“I’m. So. Excited. To. Show. You. My. Dear,” he said, unlocking the door to the pre-war apartment that I’m sure his lover Michael snagged back in the day when he was young. There were fine English antiques everywhere, beautiful oriental rugs, and Robert Mapplethorpes on just about every inch of the walls. Expensive black and white prints, pristinely matted, professionally framed photos of naked twenty something men. Raw shots of men’s butt cheeks, men’s butt cheeks with horsewhips inserted in their anuses, men’s uncircumsized penises in bubble wrap. “Isn’t. This. Won. Der. Ful!” is wasn’t a question, I needed a glass of water. The kitchen was large and smelled like last night’s dinner although it was immaculate, save for a glass plate with white powder by the breadbox, “This. Weekends. Party. Favors,” Bernhard said with glee, the horse tranquilizer had a step-by-step preparation process, the men were proficient in the kitchen.

The cat was now out of the bag and now Bernhard’s felt he had a carte blanche to talk ad nauseum about Michael. He would describe their love making in graphic detail, how Michael had slowly broken Bernhard into homosexual lovemaking, Bernhard was the receiver. I lost my taste for crab cakes, the ten dollar glasses of wine, the trips to the little LP shop, it all took on a different flavor.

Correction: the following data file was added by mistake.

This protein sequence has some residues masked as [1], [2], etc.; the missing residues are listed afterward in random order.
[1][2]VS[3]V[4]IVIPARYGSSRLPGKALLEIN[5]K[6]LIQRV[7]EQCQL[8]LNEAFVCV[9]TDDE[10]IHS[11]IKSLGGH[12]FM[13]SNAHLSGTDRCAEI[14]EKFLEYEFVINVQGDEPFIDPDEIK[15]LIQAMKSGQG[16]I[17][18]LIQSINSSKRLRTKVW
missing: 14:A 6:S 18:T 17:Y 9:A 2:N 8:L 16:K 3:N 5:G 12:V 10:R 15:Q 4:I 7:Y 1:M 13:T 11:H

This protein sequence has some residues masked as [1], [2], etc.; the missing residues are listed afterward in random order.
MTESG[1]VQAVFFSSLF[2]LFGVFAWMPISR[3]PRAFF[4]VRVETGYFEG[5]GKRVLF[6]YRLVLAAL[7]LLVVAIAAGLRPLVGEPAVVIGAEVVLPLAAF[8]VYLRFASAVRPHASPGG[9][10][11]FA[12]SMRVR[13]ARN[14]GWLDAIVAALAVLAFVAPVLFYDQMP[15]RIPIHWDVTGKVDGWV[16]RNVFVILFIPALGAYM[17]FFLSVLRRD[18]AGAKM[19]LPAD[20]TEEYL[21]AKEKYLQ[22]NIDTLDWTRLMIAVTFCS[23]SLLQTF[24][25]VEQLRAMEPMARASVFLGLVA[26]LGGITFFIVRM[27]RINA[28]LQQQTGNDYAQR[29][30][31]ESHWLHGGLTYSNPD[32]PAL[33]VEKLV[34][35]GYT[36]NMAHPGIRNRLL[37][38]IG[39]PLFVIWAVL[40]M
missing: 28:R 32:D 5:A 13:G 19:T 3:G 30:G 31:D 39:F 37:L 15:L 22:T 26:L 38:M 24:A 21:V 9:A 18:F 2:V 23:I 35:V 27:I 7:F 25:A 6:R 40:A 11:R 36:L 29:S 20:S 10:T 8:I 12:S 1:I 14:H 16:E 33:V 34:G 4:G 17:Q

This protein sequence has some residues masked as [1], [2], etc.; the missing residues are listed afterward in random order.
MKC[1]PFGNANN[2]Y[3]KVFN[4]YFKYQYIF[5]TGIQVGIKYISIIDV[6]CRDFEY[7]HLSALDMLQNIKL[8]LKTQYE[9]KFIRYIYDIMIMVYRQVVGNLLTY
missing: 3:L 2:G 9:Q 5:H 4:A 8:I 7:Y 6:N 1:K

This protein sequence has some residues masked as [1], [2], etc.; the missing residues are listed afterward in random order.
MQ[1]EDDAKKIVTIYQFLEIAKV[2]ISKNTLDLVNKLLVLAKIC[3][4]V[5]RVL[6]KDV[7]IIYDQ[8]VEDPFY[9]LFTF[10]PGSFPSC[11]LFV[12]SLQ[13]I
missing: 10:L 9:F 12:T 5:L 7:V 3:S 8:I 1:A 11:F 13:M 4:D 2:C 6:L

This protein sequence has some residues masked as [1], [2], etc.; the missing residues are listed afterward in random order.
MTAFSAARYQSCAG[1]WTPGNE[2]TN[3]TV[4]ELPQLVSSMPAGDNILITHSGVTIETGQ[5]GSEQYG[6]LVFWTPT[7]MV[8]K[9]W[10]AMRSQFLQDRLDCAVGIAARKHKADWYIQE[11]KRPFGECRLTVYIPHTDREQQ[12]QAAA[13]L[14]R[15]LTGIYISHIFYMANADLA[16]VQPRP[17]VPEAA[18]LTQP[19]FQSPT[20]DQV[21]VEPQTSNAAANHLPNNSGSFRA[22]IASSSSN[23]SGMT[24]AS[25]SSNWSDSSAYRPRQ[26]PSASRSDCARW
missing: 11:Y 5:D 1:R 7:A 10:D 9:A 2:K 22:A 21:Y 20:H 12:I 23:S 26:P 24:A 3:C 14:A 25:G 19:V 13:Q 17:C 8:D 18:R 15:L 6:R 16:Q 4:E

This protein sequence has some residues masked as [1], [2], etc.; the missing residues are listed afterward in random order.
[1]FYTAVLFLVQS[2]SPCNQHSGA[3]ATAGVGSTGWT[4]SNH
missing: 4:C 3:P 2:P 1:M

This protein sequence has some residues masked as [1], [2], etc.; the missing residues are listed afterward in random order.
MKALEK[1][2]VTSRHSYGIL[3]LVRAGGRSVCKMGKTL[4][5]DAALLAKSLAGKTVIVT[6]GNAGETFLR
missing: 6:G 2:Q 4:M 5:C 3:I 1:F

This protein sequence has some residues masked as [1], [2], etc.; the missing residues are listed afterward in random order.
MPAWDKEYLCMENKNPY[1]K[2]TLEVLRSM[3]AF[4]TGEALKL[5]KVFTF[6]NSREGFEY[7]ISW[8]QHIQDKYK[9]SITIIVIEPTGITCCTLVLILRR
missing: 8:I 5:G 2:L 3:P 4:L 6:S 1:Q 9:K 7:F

Our partnership was halted a couple of months after that, Bernhard had to find a better paying job, his partner Michael had quit his banking job, had “borrowed” most of Bernhard’s trust fund, and wanted to buy the apartment next door and break down the wall. Bernhard had become sole bread winner – and when I ran into him years later, we hailed a cab and had lunch at one of our old haunts. Bernhard had become a creative director at an agency who’s heyday had come and gone, he was on a terrible account forced to do terrible work to keep the client happy, he was now a slave to the big bucks, he had a whopping mortgage to pay, as well as having to throw Michael’s old lover some money now and again. He grumbled that Michael had to Get. Off. His. Ass. And get a job – he hadn’t lifted a finger since they day he walked away from Wall Street, I didn’t know the likelihood of that happening, I imagined that he was now well into his seventies. Bernhard still had his passion for club music, we strolled over to the little LP shop but it had gone out of business, then strolled a bit more before Bernhard said grumpily, “I have to get back to those fucking agency people,” his staccato now subdued, his job as a CD had sucked the life from him. I had been laid off from my agency job of 21 years - I was enjoying the farewell bag of money they had given me for signing the “I sign away all rights to sue your ass” agreement, life was good. I was seeing a mentally ill Physics professor who looked like Matt Damon who was keeping me on my toes by rarely showing up when he was supposed to and exhibiting borderline psychotic behavior when he did – his hairless gym body, Mensa-sharp wit, and calling me “baby” like he meant it was still gaining him access to my crib for the time being. “You. Are. Fucked. Up. Like. All. Single. Woman. In. New. York.,” Bernhard said with a window of staccato before giving me one of his world-class hugs and hopping in a cab; I didn’t know if I would ever see him again. He seemed so different, he’d gained 40 pounds, soured on the business, bitched about his spouse – he was pretty much like all the other beaten down ad hacks who had seen better days. But Bernhard had turned me on to great work, great food, and repetitive disco beats. He showed me how screwing around is fuel for the creative process and let me feel the cock ring through his slim Euro-jeans one day in the client’s lobby. Bernhard was one-of-a-kind and I had loved him back then, that was until the day we took a walk to Bryant Park, the day my whirlwind tour of New York took an abrupt left turn and there would be no turning back.